Believe it or not, China's influential state broadcaster on Friday called a location-tracking function offered by Apple's iPhone a "national security concern," in the latest sign of a backlash in the country against U.S. technology firms. Apparently turning off the iPhone's location services is just too difficult for those that want to use propaganda against Apple. You have to wonder if the government didn't give CCTV a little nudge to air such nonsense.
The Wall Street Journal reports that "In its national noon broadcast, state-run China Central Television criticized the "frequent locations" function in Apple's iOS 7 which tracks and records the time and location of the owner's movements. The report quoted researchers who said that those with access to that data could gain knowledge of the broader situation in China or 'even state secrets.'" And pray tell, how could that occur by location alone?
While CCTV's broadcasts don't necessarily reflect the views of China's top leaders, they are influential in China. Some companies have shifted policies or recalled products after critical CCTV reports.
Apple has frequently come under fire from Chinese state media, which accused the company of providing user data to U.S. intelligence agencies and have called for 'severe punishment'.
The WSJ lastly notes that "U.S. technology companies have felt a chill in China since last year, when former U.S. contractor Edward Snowden alleged the National Security Agency was spying on Chinese leaders and that U.S. tech firms were providing data to the government. Apple has said it doesn't provide government agencies with direct access to its servers."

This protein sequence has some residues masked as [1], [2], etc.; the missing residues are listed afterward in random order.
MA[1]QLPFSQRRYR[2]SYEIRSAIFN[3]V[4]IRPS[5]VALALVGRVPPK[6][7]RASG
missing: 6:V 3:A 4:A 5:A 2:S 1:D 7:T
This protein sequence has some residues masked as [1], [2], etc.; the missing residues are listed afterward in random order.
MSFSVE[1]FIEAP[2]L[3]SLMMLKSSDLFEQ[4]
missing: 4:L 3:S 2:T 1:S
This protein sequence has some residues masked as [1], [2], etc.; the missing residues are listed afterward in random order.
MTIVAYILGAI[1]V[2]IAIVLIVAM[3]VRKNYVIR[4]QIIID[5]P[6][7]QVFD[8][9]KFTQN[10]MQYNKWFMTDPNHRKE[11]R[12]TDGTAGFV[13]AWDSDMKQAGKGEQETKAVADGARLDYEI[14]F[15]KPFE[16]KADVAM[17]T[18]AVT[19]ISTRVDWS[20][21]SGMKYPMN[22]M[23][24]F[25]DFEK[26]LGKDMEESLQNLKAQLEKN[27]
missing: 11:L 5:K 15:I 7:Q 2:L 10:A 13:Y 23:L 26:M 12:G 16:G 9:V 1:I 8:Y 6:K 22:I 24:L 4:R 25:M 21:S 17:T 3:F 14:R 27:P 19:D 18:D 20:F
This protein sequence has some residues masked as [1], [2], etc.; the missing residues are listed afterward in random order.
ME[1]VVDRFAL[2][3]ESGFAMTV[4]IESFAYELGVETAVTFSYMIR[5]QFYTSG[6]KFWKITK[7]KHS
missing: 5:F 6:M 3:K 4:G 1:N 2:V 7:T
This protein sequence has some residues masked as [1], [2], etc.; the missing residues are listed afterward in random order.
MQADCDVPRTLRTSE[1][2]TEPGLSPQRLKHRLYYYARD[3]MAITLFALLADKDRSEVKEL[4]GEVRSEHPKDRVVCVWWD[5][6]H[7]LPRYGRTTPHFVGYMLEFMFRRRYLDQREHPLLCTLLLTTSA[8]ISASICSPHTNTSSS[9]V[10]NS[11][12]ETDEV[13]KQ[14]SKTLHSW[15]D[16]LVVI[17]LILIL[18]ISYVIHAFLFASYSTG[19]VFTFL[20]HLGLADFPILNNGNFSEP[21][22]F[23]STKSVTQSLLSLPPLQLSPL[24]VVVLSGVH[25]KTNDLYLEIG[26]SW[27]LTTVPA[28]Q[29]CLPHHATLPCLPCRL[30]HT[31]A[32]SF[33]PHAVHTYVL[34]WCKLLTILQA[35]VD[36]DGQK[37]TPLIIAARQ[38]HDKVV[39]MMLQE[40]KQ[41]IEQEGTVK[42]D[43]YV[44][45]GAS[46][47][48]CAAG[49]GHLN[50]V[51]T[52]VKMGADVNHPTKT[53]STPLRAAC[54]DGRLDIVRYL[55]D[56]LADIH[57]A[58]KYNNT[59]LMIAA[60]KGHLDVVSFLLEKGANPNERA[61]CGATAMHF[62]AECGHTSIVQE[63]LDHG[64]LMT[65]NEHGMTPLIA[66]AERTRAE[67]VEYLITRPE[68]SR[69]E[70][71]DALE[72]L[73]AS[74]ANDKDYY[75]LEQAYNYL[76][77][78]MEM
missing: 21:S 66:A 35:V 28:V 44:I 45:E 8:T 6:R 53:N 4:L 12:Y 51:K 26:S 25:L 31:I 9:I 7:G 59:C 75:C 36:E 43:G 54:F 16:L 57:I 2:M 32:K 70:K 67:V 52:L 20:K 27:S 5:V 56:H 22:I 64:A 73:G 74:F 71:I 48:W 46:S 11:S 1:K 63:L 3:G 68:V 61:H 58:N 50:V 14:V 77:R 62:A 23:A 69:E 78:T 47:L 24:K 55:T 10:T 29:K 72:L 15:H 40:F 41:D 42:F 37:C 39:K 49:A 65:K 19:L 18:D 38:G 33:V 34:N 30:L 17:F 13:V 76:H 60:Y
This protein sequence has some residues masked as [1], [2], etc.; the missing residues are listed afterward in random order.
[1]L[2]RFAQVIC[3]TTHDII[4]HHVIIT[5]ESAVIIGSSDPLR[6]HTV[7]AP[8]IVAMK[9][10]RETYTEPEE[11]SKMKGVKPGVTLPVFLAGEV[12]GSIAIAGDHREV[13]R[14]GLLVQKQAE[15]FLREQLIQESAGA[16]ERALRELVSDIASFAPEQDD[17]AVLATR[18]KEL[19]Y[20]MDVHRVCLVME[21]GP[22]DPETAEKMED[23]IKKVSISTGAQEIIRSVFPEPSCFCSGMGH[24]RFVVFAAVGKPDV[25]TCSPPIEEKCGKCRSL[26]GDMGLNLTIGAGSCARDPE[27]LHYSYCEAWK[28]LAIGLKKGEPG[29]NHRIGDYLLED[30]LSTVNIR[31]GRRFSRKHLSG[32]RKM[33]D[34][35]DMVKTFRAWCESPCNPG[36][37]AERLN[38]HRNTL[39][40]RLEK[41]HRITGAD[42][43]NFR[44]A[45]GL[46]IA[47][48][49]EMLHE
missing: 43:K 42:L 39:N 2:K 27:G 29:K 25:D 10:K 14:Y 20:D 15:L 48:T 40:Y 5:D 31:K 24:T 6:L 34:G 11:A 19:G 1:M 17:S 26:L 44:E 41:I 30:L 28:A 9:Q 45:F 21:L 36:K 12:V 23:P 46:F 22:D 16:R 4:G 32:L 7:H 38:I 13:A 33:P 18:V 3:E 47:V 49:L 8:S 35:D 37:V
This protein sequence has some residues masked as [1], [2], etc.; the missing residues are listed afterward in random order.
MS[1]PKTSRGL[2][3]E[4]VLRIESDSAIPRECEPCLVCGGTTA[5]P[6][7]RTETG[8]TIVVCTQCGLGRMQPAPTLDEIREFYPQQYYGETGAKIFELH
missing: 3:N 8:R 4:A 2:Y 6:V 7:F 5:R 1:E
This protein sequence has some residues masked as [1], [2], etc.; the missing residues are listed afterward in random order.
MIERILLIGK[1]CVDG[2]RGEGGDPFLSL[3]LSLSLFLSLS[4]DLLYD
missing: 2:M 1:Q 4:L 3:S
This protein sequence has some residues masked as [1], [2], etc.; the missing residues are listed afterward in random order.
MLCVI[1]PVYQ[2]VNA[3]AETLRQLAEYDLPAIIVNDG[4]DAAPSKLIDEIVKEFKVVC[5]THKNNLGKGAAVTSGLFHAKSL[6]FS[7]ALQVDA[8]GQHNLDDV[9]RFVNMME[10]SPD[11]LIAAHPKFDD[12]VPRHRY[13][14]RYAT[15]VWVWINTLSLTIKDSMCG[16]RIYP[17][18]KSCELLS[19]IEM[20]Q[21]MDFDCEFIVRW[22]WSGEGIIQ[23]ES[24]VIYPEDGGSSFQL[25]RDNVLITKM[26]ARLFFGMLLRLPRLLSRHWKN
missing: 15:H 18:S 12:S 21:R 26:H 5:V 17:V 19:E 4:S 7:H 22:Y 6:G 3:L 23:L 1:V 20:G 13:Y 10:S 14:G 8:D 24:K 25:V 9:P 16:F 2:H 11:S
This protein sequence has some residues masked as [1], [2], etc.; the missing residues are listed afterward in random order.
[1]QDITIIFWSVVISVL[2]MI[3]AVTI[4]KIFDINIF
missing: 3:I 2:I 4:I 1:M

What is this latest outburst by China's CCTV really about? Back in May NPR reported that China had said that U.S. charges against five Chinese military officials for allegedly hacking into American computers amounted to hypocrisy, citing U.S. surveillance and wiretapping. The country's foreign ministry later summoned the American ambassador to complain about the charges.
That's interesting because it was just yesterday that it was reported in The Guardian that "Chinese hackers broke into the computer networks of the United States government agency that keeps the personal information of all federal employees in March, the New York Times reported, citing senior US officials.
The hackers appeared to be targeting files on tens of thousands of employees who have applied for top-secret security clearances, the newspaper said."
In the end, it would appear that in this recent case with CCTV, it's just more propaganda from China in their battle to fend off real charges of spying on the US and unfortunately Apple's iPhone is caught in the middle. The good news is that Apple's iPhone is usually sold to those that are educated and fully understand government propaganda when they hear it.